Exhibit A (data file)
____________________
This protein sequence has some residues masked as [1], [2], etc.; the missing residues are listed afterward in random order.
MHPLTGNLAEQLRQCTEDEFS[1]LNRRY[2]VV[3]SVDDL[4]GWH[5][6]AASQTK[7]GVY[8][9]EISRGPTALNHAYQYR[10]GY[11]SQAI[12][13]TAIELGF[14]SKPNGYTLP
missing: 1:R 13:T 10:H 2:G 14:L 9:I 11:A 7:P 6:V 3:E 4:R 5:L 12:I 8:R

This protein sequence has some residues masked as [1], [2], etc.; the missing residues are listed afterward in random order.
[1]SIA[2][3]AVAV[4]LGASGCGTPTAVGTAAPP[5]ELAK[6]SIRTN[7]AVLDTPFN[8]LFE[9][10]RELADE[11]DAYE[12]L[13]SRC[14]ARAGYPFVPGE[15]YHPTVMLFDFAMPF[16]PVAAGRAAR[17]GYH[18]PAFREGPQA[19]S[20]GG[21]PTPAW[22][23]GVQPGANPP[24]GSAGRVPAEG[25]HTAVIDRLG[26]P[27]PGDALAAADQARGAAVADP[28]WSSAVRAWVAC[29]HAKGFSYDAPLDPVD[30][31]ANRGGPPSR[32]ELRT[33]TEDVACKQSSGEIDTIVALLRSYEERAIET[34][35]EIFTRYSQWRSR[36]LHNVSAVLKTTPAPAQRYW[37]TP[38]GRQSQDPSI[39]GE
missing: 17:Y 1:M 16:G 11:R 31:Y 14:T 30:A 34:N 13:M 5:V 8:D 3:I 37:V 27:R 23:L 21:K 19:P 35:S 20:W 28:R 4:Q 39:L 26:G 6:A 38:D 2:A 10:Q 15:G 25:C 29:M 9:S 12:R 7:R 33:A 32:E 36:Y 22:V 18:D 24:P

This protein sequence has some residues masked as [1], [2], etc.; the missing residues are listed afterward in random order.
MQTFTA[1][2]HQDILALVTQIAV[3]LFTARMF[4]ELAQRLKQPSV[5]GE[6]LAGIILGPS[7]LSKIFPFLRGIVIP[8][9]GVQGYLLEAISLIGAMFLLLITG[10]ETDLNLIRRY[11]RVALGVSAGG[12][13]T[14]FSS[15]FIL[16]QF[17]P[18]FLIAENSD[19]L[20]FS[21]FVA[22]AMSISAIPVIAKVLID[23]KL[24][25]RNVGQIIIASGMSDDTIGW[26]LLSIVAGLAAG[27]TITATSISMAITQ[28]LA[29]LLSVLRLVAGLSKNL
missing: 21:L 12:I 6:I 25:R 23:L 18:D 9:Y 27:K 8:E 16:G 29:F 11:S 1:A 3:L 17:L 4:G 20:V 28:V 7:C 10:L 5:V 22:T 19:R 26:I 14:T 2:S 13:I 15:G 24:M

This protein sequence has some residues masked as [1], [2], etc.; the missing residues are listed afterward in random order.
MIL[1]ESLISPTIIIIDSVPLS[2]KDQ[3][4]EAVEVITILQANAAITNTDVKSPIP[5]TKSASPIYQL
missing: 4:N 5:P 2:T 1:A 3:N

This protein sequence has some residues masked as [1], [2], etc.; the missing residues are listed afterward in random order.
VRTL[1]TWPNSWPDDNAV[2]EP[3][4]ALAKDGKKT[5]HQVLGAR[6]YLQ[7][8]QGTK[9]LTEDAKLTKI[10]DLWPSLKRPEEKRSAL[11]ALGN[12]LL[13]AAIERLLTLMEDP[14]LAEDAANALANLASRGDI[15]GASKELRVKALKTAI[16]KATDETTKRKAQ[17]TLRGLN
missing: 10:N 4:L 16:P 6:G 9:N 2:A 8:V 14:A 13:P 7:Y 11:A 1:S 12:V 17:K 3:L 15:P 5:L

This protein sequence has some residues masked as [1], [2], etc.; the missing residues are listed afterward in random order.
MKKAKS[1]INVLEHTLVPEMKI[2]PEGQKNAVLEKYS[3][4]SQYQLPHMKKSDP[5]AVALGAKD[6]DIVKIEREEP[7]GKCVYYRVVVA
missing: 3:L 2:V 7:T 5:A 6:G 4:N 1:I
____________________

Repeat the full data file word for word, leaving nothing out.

This protein sequence has some residues masked as [1], [2], etc.; the missing residues are listed afterward in random order.
MHPLTGNLAEQLRQCTEDEFS[1]LNRRY[2]VV[3]SVDDL[4]GWH[5][6]AASQTK[7]GVY[8][9]EISRGPTALNHAYQYR[10]GY[11]SQAI[12][13]TAIELGF[14]SKPNGYTLP
missing: 1:R 13:T 10:H 2:G 14:L 9:I 11:A 7:P 6:V 3:E 4:R 5:L 12:I 8:R

This protein sequence has some residues masked as [1], [2], etc.; the missing residues are listed afterward in random order.
[1]SIA[2][3]AVAV[4]LGASGCGTPTAVGTAAPP[5]ELAK[6]SIRTN[7]AVLDTPFN[8]LFE[9][10]RELADE[11]DAYE[12]L[13]SRC[14]ARAGYPFVPGE[15]YHPTVMLFDFAMPF[16]PVAAGRAAR[17]GYH[18]PAFREGPQA[19]S[20]GG[21]PTPAW[22][23]GVQPGANPP[24]GSAGRVPAEG[25]HTAVIDRLG[26]P[27]PGDALAAADQARGAAVADP[28]WSSAVRAWVAC[29]HAKGFSYDAPLDPVD[30][31]ANRGGPPSR[32]ELRT[33]TEDVACKQSSGEIDTIVALLRSYEERAIET[34][35]EIFTRYSQWRSR[36]LHNVSAVLKTTPAPAQRYW[37]TP[38]GRQSQDPSI[39]GE
missing: 17:Y 1:M 16:G 11:R 31:Y 14:T 30:A 34:N 13:M 5:V 8:D 3:I 37:V 27:R 23:L 21:K 19:P 35:S 20:W 28:R 4:Q 39:L 26:G 6:A 38:D 2:A 10:Q 15:G 25:C 29:M 9:S 12:R 7:R 33:A 32:E 36:Y 22:V 18:D 24:P

This protein sequence has some residues masked as [1], [2], etc.; the missing residues are listed afterward in random order.
MQTFTA[1][2]HQDILALVTQIAV[3]LFTARMF[4]ELAQRLKQPSV[5]GE[6]LAGIILGPS[7]LSKIFPFLRGIVIP[8][9]GVQGYLLEAISLIGAMFLLLITG[10]ETDLNLIRRY[11]RVALGVSAGG[12][13]T[14]FSS[15]FIL[16]QF[17]P[18]FLIAENSD[19]L[20]FS[21]FVA[22]AMSISAIPVIAKVLID[23]KL[24][25]RNVGQIIIASGMSDDTIGW[26]LLSIVAGLAAG[27]TITATSISMAITQ[28]LA[29]LLSVLRLVAGLSKNL
missing: 21:L 12:I 6:I 25:R 23:L 18:D 9:Y 27:K 8:E 16:G 29:F 11:S 1:A 3:L 17:L 4:G 20:V 28:V 7:C 10:L 5:V 22:T 19:R 26:I 14:T 2:S 13:I 15:G 24:M

This protein sequence has some residues masked as [1], [2], etc.; the missing residues are listed afterward in random order.
MIL[1]ESLISPTIIIIDSVPLS[2]KDQ[3][4]EAVEVITILQANAAITNTDVKSPIP[5]TKSASPIYQL
missing: 4:N 5:P 2:T 1:A 3:N

This protein sequence has some residues masked as [1], [2], etc.; the missing residues are listed afterward in random order.
VRTL[1]TWPNSWPDDNAV[2]EP[3][4]ALAKDGKKT[5]HQVLGAR[6]YLQ[7][8]QGTK[9]LTEDAKLTKI[10]DLWPSLKRPEEKRSAL[11]ALGN[12]LL[13]AAIERLLTLMEDP[14]LAEDAANALANLASRGDI[15]GASKELRVKALKTAI[16]KATDETTKRKAQ[17]TLRGLN
missing: 10:N 4:L 16:P 6:G 9:N 2:A 8:V 14:A 13:P 7:Y 11:A 1:S 12:V 17:K 3:L 15:P 5:L

This protein sequence has some residues masked as [1], [2], etc.; the missing residues are listed afterward in random order.
MKKAKS[1]INVLEHTLVPEMKI[2]PEGQKNAVLEKYS[3][4]SQYQLPHMKKSDP[5]AVALGAKD[6]DIVKIEREEP[7]GKCVYYRVVVA
missing: 3:L 2:V 7:T 5:A 6:G 4:N 1:I